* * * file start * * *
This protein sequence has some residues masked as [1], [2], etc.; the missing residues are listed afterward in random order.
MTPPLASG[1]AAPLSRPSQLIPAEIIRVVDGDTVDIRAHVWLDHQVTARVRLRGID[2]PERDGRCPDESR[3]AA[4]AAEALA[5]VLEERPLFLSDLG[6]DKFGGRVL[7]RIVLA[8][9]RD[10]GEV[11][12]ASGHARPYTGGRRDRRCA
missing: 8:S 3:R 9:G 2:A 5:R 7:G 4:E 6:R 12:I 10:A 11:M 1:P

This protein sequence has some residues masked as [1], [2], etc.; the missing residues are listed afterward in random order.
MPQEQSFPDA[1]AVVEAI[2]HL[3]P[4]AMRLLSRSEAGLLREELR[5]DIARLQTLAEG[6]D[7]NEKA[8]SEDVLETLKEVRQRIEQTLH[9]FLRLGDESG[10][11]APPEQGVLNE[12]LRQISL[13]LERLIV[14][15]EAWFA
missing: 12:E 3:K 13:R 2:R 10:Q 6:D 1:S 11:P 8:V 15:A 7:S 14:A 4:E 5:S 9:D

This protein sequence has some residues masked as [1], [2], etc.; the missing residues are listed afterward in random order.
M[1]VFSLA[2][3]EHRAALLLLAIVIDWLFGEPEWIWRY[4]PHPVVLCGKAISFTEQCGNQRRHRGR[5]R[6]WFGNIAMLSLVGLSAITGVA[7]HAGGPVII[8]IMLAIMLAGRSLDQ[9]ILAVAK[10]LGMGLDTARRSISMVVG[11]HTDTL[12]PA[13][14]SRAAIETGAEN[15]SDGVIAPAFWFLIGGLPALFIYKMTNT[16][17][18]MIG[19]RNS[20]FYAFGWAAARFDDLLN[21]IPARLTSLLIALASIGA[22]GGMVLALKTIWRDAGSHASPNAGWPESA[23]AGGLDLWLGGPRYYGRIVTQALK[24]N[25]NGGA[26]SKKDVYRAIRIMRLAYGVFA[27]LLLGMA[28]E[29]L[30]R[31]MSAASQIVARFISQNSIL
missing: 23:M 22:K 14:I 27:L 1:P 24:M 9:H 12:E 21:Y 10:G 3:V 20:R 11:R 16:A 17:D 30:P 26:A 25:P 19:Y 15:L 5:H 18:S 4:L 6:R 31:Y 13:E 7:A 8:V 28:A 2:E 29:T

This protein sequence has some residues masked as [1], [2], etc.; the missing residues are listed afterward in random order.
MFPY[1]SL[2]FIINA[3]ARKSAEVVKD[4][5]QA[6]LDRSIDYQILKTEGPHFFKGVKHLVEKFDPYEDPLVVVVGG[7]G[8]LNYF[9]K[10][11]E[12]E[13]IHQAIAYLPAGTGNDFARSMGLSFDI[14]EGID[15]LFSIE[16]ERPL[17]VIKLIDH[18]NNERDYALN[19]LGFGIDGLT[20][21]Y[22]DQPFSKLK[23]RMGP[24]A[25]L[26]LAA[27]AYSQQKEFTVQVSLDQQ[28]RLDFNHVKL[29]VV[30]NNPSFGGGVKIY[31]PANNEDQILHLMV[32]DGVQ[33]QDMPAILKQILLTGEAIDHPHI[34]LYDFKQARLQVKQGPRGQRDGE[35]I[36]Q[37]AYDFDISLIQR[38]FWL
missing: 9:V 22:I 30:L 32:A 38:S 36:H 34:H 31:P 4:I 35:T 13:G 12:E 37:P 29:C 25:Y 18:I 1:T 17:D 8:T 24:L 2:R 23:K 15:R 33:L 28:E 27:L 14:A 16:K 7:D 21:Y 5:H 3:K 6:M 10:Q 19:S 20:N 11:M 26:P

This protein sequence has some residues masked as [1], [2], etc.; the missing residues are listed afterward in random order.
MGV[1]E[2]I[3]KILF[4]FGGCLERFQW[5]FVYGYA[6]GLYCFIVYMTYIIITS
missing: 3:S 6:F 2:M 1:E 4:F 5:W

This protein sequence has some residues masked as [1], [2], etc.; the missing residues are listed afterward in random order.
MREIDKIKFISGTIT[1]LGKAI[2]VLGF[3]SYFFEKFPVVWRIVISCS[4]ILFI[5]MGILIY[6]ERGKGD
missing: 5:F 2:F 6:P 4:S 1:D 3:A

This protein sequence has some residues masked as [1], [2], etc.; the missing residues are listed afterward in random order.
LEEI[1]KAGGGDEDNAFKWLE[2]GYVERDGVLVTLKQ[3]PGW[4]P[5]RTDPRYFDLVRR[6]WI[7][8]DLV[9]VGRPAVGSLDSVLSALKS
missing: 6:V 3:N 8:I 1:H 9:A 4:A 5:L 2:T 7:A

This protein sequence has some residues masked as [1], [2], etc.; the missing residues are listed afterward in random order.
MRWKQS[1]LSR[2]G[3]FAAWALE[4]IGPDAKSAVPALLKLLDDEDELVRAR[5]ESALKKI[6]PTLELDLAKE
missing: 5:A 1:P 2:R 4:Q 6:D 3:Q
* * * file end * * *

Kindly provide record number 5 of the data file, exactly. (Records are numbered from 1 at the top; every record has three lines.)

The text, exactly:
This protein sequence has some residues masked as [1], [2], etc.; the missing residues are listed afterward in random order.
MGV[1]E[2]I[3]KILF[4]FGGCLERFQW[5]FVYGYA[6]GLYCFIVYMTYIIITS
missing: 3:S 6:F 2:M 1:E 4:F 5:W